It may be difficult to put weight on your leg when walking after surgery. Depending on your particular case/surgical procedure, you will be asked to limit the amount of weight you put on the surgical leg. It may be as little as a toe touch, or as much weight bearing as you can tolerate. Your physical therapist will teach you how to correctly put weight on the affected leg, and will recommend an assistive device, such as crutches or a walker to minimize discomfort as you work to restore your physical function.

What Can I Do at Home After Hip Replacement Surgery?

There are a few simple measures that you can take to make life easier when you return home after hip replacement surgery, including:

  • Keep stair climbing to a minimum. Make the necessary arrangements so that you will only have to go up and down the steps once or twice a day.
  • Sit in a firm, straight-back chair. Recliners should not be used.
  • To help avoid falls, remove all throw rugs and keep floors and rooms clutter free.
  • Use an elevated toilet seat. This will help keep you from bending too far at the hips.
  • Keep enthusiastic pets away until you have healed completely.

You should ask your doctor before returning to such activities as driving, sexual activity, and exercise.

Hip Replacement Rehabilitation

Hip Replacement Surgery is usually very successful, but the success of the procedure is partly due to the rehabilitation period that follows the surgery. For patients to expect a good result from hip replacement surgery, they must be an active rehab participant.

Rehabilitation after hip replacement begins immediately. Patients will work with a physical therapist as soon as the surgical procedure has been performed. The emphasis in the early stages of rehab is to maintain motion of the hip replacement and to ensure that the patient can walk safely. A physical therapist can teach you important skills that help you move around, climbs stairs, getting in and out of the car, without risk to be replaced if joint or causing significant pain.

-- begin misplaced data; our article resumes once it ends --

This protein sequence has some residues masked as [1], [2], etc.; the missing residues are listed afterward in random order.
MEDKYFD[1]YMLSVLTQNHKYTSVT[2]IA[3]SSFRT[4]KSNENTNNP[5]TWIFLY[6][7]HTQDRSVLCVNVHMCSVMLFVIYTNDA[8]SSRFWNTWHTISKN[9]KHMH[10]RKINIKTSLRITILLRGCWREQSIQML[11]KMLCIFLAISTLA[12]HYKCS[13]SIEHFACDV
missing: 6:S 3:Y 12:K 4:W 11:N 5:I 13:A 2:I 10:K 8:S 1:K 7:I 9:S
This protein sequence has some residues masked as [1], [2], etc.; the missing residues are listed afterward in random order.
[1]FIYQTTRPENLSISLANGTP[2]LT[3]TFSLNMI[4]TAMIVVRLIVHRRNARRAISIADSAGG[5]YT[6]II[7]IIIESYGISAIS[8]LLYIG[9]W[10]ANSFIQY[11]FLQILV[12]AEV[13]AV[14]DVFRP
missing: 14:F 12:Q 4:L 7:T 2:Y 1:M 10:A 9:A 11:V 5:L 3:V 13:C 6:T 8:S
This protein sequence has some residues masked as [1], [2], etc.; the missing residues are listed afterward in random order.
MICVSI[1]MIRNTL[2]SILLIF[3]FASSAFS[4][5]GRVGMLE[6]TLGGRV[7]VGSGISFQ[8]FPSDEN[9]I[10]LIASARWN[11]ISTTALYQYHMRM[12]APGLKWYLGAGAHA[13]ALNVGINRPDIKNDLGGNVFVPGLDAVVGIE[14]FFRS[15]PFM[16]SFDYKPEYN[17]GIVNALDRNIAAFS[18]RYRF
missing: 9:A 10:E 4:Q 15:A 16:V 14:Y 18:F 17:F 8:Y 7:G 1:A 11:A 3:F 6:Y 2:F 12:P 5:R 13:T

As rehabilitation moves along to later phases, your therapist will help restore normal gait mechanics, strength of the lower extremities, and mobility of your new hip joint. By participating in an active therapeutic recovery, bilateral kidney resume your presurgical level of activity, you may even be able to surpass that level of activity.

Frequently Asked Question

Hip replacement surgery, also known as Hip Arthroplasty, is a surgical procedure in which the damaged parts of the hip joint are removed and replaced with artificial joint components. The goal of the surgery is to reduce pain and improve mobility in the hip.

Hip replacement surgery may be recommended for people who have severe hip pain and disability due to Osteoarthritis, Rheumatoid Arthritis, or other conditions that have damaged the joint. The surgery is typically recommended for people who have tried other treatments, such as medications and physical therapy, and have not found relief.

Hip replacement surgery is typically performed under general Anesthesia. The surgeon will make an incision in the skin over the hip and then remove the damaged bone and cartilage from the joint. The artificial joint components are then attached to the remaining bone using special cement or a press-fit method. The incision is closed with sutures or staples, and a dressing is applied.

Recovery after Hip Replacement Surgery can take several weeks to several months, depending on the person’s age, overall health, and the severity of their condition. Physical therapy is typically recommended after surgery to help strengthen the muscles around the hip and improve mobility. Most people are able to return to their normal activities, including work and leisure activities, within a few months of surgery.

As with any surgery, there are risks and potential complications associated with hip replacement surgery. These may include infection, bleeding, blood clots, nerve or blood vessel damage, and adverse reactions to anesthesia. Your surgeon will discuss the risks and benefits of the surgery with you before the procedure, and you can ask any questions you may have.